Canada Post admits cannabis privacy breach involving 4,500 Ontario customers
Canada Post publicly admitted to a privacy breach involving thousands of Ontario's online cannabis customers on Wednesday after the province's only outlet for legal recreational marijuana notified clients of the problem.
November 7, 2018 By Colin Perkel The Canadian Press
The postal service said in a statement that someone had used its delivery tracking tool to gain access to personal information of 4,500 customers of the Ontario Cannabis Store but declined to identify the information.
“Both organizations have been working closely together since that time to investigate and take immediate action,” Canada Post said in a statement. “As a result, important fixes have been put in place by both organizations to prevent any further unauthorized access to customer information.”
Canada Post notified the online cannabis store on Nov. 1 about the breach, both organizations said.
In a statement on Wednesday, the Ontario Cannabis Store said it referred the matter to the province’s privacy commissioner. The statement also said the store had “encouraged” Canada Post to take immediate action to notify its customers.
“To date, Canada Post has not taken action in this regard,” the store said in its statement. “Although Canada Post is making its own determination as to whether notification of customers is required in this instance, the OCS has notified all relevant customers.”
In response, a spokesman for Canada Post said it had explained to the cannabis store that it did not have contact information for the pot buyers.
According to the online store, the compromised information included postal codes and the names or initials of the person who accepted delivery of the marijuana.
No other order details were included, such as the name of the person who made the order – unless it was the same as the individual who signed for delivery – or the actual delivery address or payment information, the statement said.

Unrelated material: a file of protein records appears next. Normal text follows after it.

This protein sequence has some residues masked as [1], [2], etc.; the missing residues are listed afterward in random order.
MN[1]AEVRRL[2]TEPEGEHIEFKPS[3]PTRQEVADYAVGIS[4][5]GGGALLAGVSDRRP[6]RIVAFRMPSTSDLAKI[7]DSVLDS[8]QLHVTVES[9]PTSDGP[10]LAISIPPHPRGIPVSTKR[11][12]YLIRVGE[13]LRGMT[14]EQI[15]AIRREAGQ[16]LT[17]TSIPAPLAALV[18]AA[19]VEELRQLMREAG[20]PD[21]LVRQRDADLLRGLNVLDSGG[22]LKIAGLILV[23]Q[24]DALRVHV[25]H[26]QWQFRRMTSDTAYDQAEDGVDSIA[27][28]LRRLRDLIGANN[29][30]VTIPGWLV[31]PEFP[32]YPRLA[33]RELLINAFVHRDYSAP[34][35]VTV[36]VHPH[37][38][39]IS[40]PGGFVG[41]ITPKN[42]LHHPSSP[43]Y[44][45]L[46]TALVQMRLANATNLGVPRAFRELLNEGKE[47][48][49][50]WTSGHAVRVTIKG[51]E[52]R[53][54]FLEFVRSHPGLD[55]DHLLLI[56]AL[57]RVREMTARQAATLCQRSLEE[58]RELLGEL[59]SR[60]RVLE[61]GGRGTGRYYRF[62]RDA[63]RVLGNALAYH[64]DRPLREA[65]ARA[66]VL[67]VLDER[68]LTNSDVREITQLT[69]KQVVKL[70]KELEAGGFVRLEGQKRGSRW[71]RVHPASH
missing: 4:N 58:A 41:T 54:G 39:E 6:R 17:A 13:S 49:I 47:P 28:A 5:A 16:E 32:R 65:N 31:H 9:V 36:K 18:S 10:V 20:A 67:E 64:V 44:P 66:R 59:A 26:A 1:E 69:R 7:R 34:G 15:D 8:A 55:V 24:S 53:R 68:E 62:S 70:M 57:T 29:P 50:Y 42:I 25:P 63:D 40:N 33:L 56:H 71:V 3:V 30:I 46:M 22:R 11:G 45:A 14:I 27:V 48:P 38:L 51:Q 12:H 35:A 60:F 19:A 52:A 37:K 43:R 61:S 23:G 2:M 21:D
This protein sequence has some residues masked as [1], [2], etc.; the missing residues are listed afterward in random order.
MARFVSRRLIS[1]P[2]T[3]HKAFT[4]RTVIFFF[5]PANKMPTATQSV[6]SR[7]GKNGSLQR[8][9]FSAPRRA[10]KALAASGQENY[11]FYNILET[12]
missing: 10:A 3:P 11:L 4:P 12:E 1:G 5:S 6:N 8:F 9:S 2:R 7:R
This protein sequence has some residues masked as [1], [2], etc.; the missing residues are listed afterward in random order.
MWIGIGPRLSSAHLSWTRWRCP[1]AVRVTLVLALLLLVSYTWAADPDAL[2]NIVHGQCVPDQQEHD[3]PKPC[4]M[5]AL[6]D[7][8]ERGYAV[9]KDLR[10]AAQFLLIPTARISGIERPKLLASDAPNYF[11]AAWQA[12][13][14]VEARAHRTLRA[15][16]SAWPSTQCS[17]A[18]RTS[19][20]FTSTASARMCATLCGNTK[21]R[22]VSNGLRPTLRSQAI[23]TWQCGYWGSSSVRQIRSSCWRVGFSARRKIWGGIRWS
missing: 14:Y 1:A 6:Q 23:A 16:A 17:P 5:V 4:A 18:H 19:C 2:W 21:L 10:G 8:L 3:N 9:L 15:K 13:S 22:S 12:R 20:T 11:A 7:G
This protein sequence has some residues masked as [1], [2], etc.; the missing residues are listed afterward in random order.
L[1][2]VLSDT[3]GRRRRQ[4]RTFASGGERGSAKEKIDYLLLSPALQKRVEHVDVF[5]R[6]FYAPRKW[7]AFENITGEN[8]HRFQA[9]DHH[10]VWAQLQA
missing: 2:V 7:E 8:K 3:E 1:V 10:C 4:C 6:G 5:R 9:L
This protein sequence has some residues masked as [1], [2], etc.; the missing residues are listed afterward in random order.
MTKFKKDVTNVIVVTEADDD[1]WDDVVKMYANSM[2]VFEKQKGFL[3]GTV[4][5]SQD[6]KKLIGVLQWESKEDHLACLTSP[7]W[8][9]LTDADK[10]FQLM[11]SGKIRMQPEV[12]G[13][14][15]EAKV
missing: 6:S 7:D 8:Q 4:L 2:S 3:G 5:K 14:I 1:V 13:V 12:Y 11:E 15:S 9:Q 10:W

OCS said customers who did not receive an email notification were not part of the breach.
Ontario’s privacy commissioner, Brian Beamish, called the breach “unfortunate” but said it appeared the risk to customer data was limited.
“I’m certainly pleased that OCS took the step of notifying people of the breach and making it public,” Beamish said in an interview. “That level of transparency is good.”
Given that the vulnerability occurred through Canada Post, Beamish said any further privacy action rested with the federal commissioner, who did not immediately comment.
While marijuana ordered through the Ontario Cannabis Store is legal, privacy concerns are especially acute given the hard line taken by American authorities, who have made it clear that Canadians who admit to using pot could be refused entry to the U.S. or deemed inadmissible for life.
“I wouldn’t say I am worried (about this breach) but I am concerned any time my personal information is hacked,” said one customer, who received the email from the cannabis store. “I would prefer you not use my name only because I might like to continue to be admissible to U.S.A.”
According to the store, the breach occurred when an individual used the Canada Post tracking tool to access delivery data, and also potentially affected customers of other Canada Post clients.
“The OCS has worked closely with Canada Post to identify the cause of this issue and to prevent any further unauthorized access to customer delivery information,” the store said. “Canada Post has advised that any information obtained was deleted and not further disclosed.”
Canada Post said it was confident the individual who accessed the information only shared it with Canada Post and deleted it without distributing further.
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